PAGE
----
- February 19, 2016
- by Jakub Szyszka
- One comment
Content marketing is one of the most popular ways of advertising chosen by marketers. But what it exactly is? It’s a process of creating valuable content to attract the audience and distributing it on the website and outside (which is an excellent method to ensure natural links). This strategy enforces unceasing website content improvement, testing, and measurement.
But what if we reject the rule that rich content increases conversion and start to focus more on measure how people behave during website browsing? Conclusions may surprise you because people don’t expect rich content, they prefer when the page is functional instead.
Inspired by a case study described on Kissmetrics blog I decided to share an interesting case we had had to do with. It’s based on our website before and after all the changes provided and how it affected the conversions noticeable in Google Analytics.
Content Reduction – Is Tt A Way To Increase The Conversion?
In this particular case, we talk about the conversions measured by the number of registrations on the website (signing up for a free trial). In October 2015 the following changes on our website were provided:
- we simplified and shortened the content,
- we resigned from some of the graphics,
- we optimized the website navigation paying particular attention to the integration (linking from knowledge base subpages and blog posts as separate website sections),
- we resigned from other distractions to attract the attention to text only,
- we increased the number of places where you can register on the website,
- we reduced all the references to a minimum,
- we moved the features descriptions to other website sections ad shortened them.
We tried to make our main page less complicated by reducing the number of elements (and content reduction as well). Based on the statistics, it was the most viewed part of the whole website, the most efficient in conversions, it was pointed as a link the most often and caused the highest organic traffic.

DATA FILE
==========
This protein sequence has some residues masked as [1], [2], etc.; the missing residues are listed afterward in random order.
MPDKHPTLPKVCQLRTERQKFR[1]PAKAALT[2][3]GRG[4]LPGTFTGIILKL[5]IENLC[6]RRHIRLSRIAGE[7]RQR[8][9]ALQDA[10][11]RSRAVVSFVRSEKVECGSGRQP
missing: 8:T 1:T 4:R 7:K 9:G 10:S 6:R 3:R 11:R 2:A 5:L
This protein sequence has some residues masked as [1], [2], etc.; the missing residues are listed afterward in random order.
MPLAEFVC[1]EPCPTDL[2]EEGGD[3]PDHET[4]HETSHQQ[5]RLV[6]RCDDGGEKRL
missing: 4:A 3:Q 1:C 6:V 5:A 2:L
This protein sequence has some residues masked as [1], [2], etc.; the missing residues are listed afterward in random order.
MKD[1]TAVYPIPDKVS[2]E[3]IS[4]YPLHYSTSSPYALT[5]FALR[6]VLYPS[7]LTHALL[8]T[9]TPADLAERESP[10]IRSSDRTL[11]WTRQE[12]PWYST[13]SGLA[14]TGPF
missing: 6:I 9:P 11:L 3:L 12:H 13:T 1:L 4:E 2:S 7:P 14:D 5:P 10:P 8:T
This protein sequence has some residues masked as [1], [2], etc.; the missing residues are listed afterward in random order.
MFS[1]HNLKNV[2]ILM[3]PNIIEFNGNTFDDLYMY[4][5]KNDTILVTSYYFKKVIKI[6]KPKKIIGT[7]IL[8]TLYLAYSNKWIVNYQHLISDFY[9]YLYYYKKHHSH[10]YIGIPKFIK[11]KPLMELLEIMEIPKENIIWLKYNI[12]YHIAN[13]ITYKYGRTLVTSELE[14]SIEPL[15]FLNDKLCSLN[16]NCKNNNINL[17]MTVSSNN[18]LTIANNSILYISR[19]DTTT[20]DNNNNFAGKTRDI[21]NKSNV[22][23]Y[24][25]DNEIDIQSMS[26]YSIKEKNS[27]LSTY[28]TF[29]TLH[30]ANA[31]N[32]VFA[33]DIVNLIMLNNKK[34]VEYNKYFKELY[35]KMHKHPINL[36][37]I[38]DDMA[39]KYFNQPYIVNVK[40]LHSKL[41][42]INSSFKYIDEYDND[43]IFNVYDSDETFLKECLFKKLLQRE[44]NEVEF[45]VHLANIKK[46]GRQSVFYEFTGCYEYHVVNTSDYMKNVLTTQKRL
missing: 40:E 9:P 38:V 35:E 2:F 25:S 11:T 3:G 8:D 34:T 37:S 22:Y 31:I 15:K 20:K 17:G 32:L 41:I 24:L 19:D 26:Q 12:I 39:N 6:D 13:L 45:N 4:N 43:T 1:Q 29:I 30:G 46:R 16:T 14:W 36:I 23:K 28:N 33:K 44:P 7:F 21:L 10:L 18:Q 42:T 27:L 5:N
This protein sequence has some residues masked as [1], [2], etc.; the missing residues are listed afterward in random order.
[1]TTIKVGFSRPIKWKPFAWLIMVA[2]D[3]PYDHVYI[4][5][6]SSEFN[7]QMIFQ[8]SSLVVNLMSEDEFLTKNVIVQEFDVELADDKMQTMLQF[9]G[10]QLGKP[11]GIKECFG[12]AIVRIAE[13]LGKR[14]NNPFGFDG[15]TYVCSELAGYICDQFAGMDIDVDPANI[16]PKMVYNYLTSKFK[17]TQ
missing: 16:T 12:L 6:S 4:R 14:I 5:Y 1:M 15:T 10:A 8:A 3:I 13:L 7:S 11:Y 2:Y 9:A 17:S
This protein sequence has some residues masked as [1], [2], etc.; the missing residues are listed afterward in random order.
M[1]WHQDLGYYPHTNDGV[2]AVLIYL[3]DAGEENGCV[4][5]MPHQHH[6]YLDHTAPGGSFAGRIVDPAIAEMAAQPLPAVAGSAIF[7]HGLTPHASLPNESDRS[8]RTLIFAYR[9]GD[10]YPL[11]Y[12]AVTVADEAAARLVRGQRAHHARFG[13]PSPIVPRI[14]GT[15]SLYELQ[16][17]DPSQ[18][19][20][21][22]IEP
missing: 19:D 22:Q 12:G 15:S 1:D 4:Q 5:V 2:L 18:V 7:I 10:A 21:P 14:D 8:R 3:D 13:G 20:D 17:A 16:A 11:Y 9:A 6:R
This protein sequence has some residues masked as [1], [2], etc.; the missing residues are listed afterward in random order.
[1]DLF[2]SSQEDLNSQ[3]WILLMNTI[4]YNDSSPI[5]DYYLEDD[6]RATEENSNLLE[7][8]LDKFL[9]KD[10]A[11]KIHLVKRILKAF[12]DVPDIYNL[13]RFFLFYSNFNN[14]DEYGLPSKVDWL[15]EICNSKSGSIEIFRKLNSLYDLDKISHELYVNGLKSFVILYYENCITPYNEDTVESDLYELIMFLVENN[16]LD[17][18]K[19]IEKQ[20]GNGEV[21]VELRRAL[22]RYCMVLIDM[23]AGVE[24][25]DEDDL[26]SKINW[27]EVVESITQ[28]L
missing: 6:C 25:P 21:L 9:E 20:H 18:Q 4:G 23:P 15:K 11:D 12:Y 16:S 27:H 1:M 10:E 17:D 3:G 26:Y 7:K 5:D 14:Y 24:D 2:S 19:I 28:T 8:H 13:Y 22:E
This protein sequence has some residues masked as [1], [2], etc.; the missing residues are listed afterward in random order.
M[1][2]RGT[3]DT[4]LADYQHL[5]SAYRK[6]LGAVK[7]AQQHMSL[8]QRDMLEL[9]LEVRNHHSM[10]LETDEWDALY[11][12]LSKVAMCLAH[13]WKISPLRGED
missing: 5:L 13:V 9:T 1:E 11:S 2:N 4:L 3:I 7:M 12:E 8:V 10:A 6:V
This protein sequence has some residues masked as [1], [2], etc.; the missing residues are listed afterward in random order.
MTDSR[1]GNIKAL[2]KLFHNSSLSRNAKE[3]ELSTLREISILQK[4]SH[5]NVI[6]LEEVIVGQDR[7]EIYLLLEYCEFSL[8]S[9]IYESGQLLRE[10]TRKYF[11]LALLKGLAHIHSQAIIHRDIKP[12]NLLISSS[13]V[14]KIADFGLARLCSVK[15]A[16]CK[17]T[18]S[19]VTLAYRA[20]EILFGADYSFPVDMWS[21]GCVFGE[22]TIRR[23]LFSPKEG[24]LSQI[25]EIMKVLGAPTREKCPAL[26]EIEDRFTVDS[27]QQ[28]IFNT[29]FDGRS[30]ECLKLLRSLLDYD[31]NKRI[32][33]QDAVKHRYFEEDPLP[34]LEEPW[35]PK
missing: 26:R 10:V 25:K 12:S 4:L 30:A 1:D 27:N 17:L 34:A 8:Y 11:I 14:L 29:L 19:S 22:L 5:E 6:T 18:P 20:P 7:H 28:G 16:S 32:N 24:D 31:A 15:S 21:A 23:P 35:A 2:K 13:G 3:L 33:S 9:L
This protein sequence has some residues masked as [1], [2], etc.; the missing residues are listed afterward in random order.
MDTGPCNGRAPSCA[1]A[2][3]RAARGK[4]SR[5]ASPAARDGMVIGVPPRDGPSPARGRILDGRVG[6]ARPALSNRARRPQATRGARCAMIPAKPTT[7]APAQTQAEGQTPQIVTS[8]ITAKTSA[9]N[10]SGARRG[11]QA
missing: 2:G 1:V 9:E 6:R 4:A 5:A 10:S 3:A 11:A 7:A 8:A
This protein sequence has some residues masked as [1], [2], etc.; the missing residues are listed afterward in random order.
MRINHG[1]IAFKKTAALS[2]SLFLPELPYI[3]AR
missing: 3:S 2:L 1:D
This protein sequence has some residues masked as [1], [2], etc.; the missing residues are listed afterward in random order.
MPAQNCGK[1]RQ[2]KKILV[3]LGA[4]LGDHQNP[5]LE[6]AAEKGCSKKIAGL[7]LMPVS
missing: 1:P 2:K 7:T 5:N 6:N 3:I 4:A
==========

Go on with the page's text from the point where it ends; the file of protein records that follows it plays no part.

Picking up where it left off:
We realized that the more attention was paid to explain the features, the less understandable was website and the rules how software works.
It forced us to think if showing all the information on the main landing page affects potential customers to convert? Soon we found out it doesn’t work that way. That’s why we decided to turn our website into less complicated one.
This screen above comes from web archive, that’s why some of the graphics can’t be seen.
The new website is clearer because we have resigned from distractions. Here are the new website visualizations below:
Integration subpages were simplified as well (even more than main page), because based on the research they also attracted potential customers attention. Look at the old one and the new one below:
Here are the results noticed two months after layout and content change:
- People spend less time on the website,
- There are more registrations during the first visit the website:
– The old website:
78.75% registrations (first visit on website),
14.30% pa(move on to another subpage),
3.53% (move on to the next subpage),
– And the new website:
81.28% (first visit on website),
11.84% (move on to another subpage),
3.53% (move on to the next subpage),
- The number of registrations on the main page increased:
– the old website: 13.29% users registered directly on the main page,
– the new website: 22.06% users registered directly on the main page,
- The position and organic traffic increased (it don’t have to be associated with layout change, but it’s worth mention).
Content reduction shortened conversion process significantly. Users spend less time on the website and passes do the conversion immediately. It increased the conversion on the main page by 66%.
Along with changes some of the pages stopped working, but so it was necessary to create 301 redirects.
The way of how potential customers are informed about product features has changed because people get all the details after signing up. Accordingly, it is a good practice to send an email with “How It Works” or “Features” references.